Fraune, J., Brochier-Armanet, C., Alsheimer, M., Volff J.N., Schücker, K., and Benavente, R. (2016). Evolutionary history of the mammalian synaptonemal complex. Chromosoma 125, 355-360. doi: 10.1007/s00412-016-0583-8

Gómez, R., Felipe-Medina, N., Ruiz-Torres, M., Berenguer, I., Viera, A., Pérez, S., Barbero, J.L., Llano, E., Fukuda, T., Alsheimer, M., Pendás, A. M., Losada, A., and Suja, J.A. (2016). Sororin loads to the synaptonemal complex central region independently of meiotic cohesin complexes. EMBO Rep 17, 695-707. doi: 10.15252/embr.201541060

Pasch, E., Link, J., Beck, C., Scheuerle, S., and Alsheimer, M. (2015). The LINC complex component Sun4 plays a crucial role in sperm head formation and fertility. Biol. Open 4, 1792-1802. doi: 10.1242/bio.015768

Link, J., Jahn, D., and Alsheimer, M. (2015). Structural and functional adaptations of the mammalian nuclear envelope to meet the meiotic requirements. Nucleus 6, 93-101.  doi: 10.1080/19491034.2015.1004941

Viera, A., Alsheimer, M., Gómez, R., Berenguer, I., Ortega, S., Symonds, C.E., Santamaría, D., Benavente, R., and Suja, J.A. (2015). CDK2 regulates nuclear envelope protein dynamics and telomere attachment in mouse meiotic prophase. J. Cell Sci. 128, 88-99. doi: 10.1242/jcs.154922

Fraune, J., Alsheimer, M., Redolfi, J., Brochier-Armanet, C., and Benavente, R. (2014). Protein SYCP2 Is an Ancient Component of the Metazoan Synaptonemal Complex. Cytogenet. Genome Res. 144, 299-305. doi: 10.1159/000381080

Link, J., Leubner, M., Schmitt, J., Göb, E., Benavente, R., Jeang, K.-T., Xu, R., and Alsheimer, M. (2014). Analysis of meiosis in SUN1 deficient mice reveals a distinct role of SUN2 in mammalian meiotic LINC complex formation and function. PLoS Genet. 10, e1004099. doi: 10.1371/journal.pgen.1004099

(full list of publications)

LINC Complexes in Nuclear Shaping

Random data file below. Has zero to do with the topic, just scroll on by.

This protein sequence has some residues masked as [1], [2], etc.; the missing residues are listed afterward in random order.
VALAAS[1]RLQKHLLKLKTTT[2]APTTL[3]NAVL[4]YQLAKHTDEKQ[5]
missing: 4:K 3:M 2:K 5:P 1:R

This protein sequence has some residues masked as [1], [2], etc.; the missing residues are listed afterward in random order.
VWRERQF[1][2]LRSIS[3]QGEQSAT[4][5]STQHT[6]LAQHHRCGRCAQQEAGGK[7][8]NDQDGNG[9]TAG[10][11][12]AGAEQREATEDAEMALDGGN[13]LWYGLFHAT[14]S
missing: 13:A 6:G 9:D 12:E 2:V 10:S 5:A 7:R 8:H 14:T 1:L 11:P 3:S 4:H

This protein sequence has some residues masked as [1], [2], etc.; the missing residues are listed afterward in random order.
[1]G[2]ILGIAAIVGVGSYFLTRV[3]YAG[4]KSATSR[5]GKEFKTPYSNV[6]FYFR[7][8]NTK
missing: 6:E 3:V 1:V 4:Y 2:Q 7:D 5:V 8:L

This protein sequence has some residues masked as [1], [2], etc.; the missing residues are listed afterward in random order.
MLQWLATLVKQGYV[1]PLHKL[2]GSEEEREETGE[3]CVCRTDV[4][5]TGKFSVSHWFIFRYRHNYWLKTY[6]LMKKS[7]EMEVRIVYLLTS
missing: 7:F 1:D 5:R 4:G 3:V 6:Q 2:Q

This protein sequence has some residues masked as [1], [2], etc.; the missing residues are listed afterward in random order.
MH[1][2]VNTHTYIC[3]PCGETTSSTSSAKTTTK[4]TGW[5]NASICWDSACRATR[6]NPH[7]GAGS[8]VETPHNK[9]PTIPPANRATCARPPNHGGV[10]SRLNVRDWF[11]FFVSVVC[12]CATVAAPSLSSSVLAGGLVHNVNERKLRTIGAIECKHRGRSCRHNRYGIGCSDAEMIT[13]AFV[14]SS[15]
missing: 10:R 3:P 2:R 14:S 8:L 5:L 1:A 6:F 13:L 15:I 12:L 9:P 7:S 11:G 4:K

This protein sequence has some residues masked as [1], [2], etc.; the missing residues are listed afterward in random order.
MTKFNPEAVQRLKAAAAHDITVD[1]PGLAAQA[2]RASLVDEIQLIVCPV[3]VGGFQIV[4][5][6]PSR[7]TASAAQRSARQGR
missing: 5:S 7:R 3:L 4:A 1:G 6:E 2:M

A hallmark of sperm formation is the highly regulated species-specific shaping of the cell nucleus. We try to understand how germ cell nuclei actually change their specific shape from round to elongate.

The nuclear envelope in meiotic chromosome dynamics

Meiosis depends on an unambiguous assignment of the homologous chromosomes to ensure their proper segregation. We try to understand the specific function of the nuclear envelope during this core process of meiosis.

Evolution of the synaptonemal complex (SC)

Meiosis is highly conserved in eukaryotic evolution. Whether this is also true for the synaptonemal complex (SC) - a vitally important supporting structure - was and still is in dispute. In recent years we found clear evidence for a common origin of the core SC in metazoans.

PEOPLE

Manfred Alsheimer

(Group leader)

alsheimer(at)biozentrum.uni-wuerzburg.de

+49 (0)931 31-84282

Silke Braune

(Technician)

silke.braune(at)biozentrum.uni-wuerzburg.de

+49 (0)931 31-84267

Isabell Köblitz

(Technician)

isabell.koeblitz(at)uni-wuerzburg.de

+49 (0)931 31-89110

Hanna Thoma

(PhD student)

hanna.thoma(at)uni-wuerzburg.de

+49 (0)931 31-89865

Cornelia Heindl

(Technician)

cornelia.heindl(at)uni-wuerzburg.de

+49 (0)931 31-84669

Xenia Malzer

(Bachelor student)

xenia.malzer(at)stud-mail.uni-wuerzburg.de

+49 (0)931 31-94263

Kontakt

Lehrstuhl für Zoologie I - Zell- und Entwicklungsbiologie
Am Hubland
97074 Würzburg

Tel.: +49 931 31-84250
Fax: +49 931 31-84252
E-Mail